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Re: Tethers

Postby Dane1 » Thu Jul 14, 2011 6:23 pm

blazin wrote: the one thing that is sort of bothering me about the Blue Ice tethers is the need to girth hitch them to the tool. On routes that combine snow slopes and ice--ie where you'll be plunging the shaft in snow (cane piolet) in addition to climbing ice--I would imagine that having the tethers attached to the spike, without an easy way to remove and re-attach them, could prove a PITA. Thoughts?


Good question.
First off, my answer is, several options on tethers, buy or make what you think will work best for you.

Not a sales pitch just an observation. I choose to girth hitch the Blue Ice. But you can use what ever biner you think appropriate on them as well or have the option of doing either/or depending on the tools you use and the conditions you climb in. You don't have that option with Grivel or BD. Both of which I have seen people cut the production biners off and add their own. But no option to girth hitch with the original slings on BD or Grivel.

That said here is my take. I've used tethers for a long time. My first were home made and always tied to the tools and girth hitched to the harness. No option removing them easily on route. The crux (or at least the scariest part) for some big climbs, like Slipstream for example, is using your tools plunged into the snow on sketchy terrain with no pro available. The tools/tethers work fine that way. You just drive the tools into the snow and the tether follows. Used everything up to the old style Quarks done up with tied tethers and never had an issue. Not saying it was the best answer just saying it works. If you fall on the tool the leverage isn't the best. But if you fall snow climbing and loose the head of your tool ...a tether isn't likely to be a big help. Tether on ice with a good stick? Different story.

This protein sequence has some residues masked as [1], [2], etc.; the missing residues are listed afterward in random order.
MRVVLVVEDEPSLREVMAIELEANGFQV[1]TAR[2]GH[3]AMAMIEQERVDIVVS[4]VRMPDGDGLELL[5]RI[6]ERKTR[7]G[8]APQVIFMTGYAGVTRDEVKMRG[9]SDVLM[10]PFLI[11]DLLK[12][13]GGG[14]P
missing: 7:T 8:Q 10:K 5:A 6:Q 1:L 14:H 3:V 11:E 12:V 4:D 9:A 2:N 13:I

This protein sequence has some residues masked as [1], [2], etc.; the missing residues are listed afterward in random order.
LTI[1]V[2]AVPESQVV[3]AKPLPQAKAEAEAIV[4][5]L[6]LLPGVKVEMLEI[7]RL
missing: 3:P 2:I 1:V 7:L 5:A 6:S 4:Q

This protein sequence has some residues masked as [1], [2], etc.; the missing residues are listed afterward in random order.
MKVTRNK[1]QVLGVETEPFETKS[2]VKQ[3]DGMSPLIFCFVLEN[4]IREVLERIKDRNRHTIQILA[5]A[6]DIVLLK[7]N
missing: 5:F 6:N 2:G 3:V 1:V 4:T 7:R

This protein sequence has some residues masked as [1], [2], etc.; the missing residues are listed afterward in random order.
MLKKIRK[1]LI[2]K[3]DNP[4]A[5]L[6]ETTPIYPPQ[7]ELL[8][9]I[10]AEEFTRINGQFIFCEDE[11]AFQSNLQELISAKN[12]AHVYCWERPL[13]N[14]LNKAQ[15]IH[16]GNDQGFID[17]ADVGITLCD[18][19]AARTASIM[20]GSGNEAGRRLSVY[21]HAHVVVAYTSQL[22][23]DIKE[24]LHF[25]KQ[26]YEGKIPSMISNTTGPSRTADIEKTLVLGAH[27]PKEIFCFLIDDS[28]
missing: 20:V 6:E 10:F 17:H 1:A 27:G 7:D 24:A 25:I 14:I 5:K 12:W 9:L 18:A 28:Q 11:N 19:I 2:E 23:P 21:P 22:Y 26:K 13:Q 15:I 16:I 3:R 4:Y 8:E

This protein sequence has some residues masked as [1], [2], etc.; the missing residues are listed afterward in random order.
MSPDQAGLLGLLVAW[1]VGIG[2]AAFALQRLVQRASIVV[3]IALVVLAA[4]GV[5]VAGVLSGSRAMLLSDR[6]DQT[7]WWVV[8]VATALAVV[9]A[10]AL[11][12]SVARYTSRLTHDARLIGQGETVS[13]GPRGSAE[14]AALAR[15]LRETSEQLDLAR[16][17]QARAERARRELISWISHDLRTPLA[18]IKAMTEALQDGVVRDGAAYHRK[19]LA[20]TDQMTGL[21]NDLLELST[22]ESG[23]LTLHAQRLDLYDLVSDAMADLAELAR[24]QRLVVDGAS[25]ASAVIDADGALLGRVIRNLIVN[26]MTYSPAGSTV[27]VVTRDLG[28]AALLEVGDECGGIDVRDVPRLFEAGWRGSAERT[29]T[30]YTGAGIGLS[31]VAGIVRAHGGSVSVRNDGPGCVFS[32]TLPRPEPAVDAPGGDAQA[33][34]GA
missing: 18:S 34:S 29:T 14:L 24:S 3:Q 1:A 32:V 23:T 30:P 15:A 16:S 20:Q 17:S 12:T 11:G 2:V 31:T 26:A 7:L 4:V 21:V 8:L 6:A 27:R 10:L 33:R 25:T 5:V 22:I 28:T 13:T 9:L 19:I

These days, I might also take a lwt aluminum axe with a simple wrist loop with me if I think I might need to do a lot of piolet canne. No tether attached, for the same reason, we are now talking about snow climbing. But I generally climb everything with either Nomics or Ergos. If I am not simply just reversing them for Piolet Canne, the added aluminum axe is worth the effort/weight because the technical tools climbs so well on steep ground. I'd be happy to take that same Nomic/Race axe combo on Slipstream if I were to do it again and likely be happier/safer as the end result.

I have, but seldom use the Cobra and the newest Quarks. I don't do a lot of climbing where I use piolet canne. If I did I would use those tools (or something better like a simple straight axe) more often. But if I am doing a lot of piolet canne I would generally just remove the tethers altogether with rare exceptions.

Clipping directly into an axe's spike with in a wire gate like the BD spinner is a quick way to loose a tool as the spike and wire gate easily lever the gate open. Pretty common occurance actually. Don't clip steel to steel unless you use a locker is my thought. The amount of time to remove a girth hitch on a Cobra or Quark and start doing piolet cane without a tether isn't time prohibative for me...it is just a few seconds. Obviously not as quick or as easy as a biner but the issue isn't the change over, it is loosing a tool when you make a mistake and drop it. No question the change over might well be the place you drop the tool though.

For me it gets boiled down to this: "What is my priority for the tether?"
1st..keep the tool attached
2nd..be as strong as possible
3rd..be fail safe for me the klutz (as in keep the tool attached)

The rest I can work around. You may not want to.